between a newspaperman's duty to re-
port all the news and the fact that my
father, a former leading editor of the
Rocky Mountain News in Denver, but at
that time editor and owner of his own
newspaper, carrying Associated Press
news, in a bustling Nevada mining town,
might cut off my allowance. I was 2,000
miles away from home and only six
months from graduation. Also, what if
the University kicked me out of school?
W E FOUND OUT later that a faculty
member came to The Daily that
night, tried the front door and couldn't
get in. He saw lights glowering on the
sidewalk from the basement reporters'
room. He peered in, picked up the slips

The man with seniority at The Daily is Lauren Kinsley, 60, who
and pressman since 1924. He is shown here packing mats,
continued in the early sixties. Present staffers recognize Laure
the building after 2 a.m. when the paper has to be rolled a

I

morning.

the next morning and ordered a thor-
ough investigation to explain the nota-
tion, 'Won $3.00 playing poker.'
We were called on the carpet before a
select austere group. Society Editor Alice
Smith, a vivacious coed who would 'do
anything within reason on a dare;-rang-
ing from smashing a raw egg under a re-
porter's typewriter to placing a bag of
eggs in the driver's seat when she and
her war lieut. date were dressed up to go
to a ball,-was the first witness. Laughter
was heard at the closed door by those
awaiting their turn. Frosh Brownlee was
next but it was short and snappy. Then
Managing Editor Rose Mitchell took up
about 10 minutes of their time. Last was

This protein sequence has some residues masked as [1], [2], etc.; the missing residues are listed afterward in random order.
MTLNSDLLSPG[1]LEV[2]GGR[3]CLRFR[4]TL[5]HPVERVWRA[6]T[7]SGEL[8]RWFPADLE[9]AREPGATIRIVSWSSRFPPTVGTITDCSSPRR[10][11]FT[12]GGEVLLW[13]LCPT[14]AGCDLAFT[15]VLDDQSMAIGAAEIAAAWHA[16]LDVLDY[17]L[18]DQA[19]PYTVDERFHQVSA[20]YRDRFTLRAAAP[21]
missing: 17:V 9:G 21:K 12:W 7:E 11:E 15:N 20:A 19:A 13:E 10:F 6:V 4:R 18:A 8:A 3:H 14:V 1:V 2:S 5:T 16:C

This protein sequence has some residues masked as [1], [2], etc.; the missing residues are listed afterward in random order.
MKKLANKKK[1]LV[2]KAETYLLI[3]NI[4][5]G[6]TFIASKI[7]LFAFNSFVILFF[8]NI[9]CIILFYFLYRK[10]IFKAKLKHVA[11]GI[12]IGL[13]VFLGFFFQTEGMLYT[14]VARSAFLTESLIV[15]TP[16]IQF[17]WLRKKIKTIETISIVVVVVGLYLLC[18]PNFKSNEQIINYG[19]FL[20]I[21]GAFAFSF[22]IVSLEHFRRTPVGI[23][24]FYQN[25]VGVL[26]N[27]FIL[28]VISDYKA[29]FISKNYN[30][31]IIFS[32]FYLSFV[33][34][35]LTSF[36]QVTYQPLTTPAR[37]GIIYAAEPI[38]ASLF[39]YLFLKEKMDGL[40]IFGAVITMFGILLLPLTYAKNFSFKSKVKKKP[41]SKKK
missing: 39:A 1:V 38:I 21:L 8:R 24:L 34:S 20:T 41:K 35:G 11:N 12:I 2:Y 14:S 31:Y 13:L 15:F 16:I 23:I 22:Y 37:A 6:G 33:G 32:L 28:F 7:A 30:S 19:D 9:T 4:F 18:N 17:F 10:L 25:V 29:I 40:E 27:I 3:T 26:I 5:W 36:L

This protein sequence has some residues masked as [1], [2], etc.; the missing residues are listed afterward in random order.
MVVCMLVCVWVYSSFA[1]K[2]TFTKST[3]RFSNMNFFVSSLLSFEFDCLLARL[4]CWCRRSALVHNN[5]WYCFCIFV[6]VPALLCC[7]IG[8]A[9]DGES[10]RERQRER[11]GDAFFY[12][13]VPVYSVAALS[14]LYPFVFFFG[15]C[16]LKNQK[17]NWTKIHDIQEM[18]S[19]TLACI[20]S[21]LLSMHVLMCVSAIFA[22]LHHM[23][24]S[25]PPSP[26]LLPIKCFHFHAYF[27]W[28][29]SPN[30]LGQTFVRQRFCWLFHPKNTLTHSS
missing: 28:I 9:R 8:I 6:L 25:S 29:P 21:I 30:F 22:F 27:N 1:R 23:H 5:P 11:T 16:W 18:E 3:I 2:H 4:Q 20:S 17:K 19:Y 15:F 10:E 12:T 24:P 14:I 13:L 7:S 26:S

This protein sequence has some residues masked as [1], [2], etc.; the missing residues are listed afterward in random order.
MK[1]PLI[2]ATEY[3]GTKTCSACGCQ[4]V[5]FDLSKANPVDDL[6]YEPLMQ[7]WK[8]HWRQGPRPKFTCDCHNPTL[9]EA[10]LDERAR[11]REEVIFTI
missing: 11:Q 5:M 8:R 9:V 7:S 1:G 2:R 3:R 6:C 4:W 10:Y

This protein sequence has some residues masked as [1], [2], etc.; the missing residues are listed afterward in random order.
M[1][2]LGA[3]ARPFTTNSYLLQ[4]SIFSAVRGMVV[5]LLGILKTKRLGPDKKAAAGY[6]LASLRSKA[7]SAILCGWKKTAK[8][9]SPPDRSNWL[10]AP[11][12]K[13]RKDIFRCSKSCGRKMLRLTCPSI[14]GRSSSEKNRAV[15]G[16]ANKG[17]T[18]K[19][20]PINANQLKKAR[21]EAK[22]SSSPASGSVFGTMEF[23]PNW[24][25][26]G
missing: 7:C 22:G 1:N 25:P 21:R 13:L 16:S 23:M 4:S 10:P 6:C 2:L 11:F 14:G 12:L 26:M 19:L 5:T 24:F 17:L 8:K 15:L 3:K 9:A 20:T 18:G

myself.
"'What do you know about it? I was
asked. 'You have the whole story-it's
true.' 'You will all be notified in due

course on the p
In due course
Smith was assig
couldn't go an:
walk, without ai
tired of taking
I think I'll go r
George Brownle
tion. The mana
in power. I lost
to train someone
ever, they permi
proofs for news
services and m5
(of which I ne
graduate) for w
marked 'D'. The
as credit was n
dissertation on 7
correct the mt
graduate in Jun

19290
By ROBERT G. SILBAR
'29 LSA
THE 20'S WERE the football halcyon
days of Oosterbaan and Friedman,
and in those days it was the custom
of the Michigan Daily to issue extras
on football afternoons, print a few
hundred copies and rush them to the
stadium (opened in 1927). We prided
ourselves on having the "extras" sold
at the stadium gates as the crowd
came out of the game.
Now, in order to get the newspaper
to the field before the crowd got away
we had to print the "extras" on an old

Football Extras, Pressroom

flatbed press slightly before the game
ended. We would take down a dictated
story over a direct telephone wire from
the stadium to our office, the sports
editor covering the game and a typist
pounding out the copy as the play-by-
play account was received. With the last
quarter nicely under way we would stop
the story and finish it with the phrase,
"There was no further scoring."
FOR A box score we used to place
pieces of metal on the press indi-
cating the quarters, and as each quar-
ter ended we would punch the score
into the metal with a die.

The game I remember saw Ooster-
baan and Friedman up to their old
tricks. I was "working" the inside role
at the office, editing the copy as it
came over the telephone lines, and,
following the usual procedure for an
"extra" the signal was given to close
the game off and to start printing.
The scores were punched into the
metal and the press started to roll,
when the telephone operator yelled,
"Wait, Michigan just scored another
touchdown!"
HASTILY, WE stopped the press, threw
away the copies already printed,

Chat
punched the n
score metal, anc
The game had
go and we had
with the copies
This time the
the "extras" tc
way out of the
Arbor Press bu
stop him. Michi
touchdown!
We printed
that day and 1
"extras" to th
were already mo
on their way h:

Once a day, six days a week, forty-five weeks a year (counting trimester) adds up to a lot of Dailies, about two semesters worth
shown here. That's a lot of Dailies and a lot of work over seventy-five years.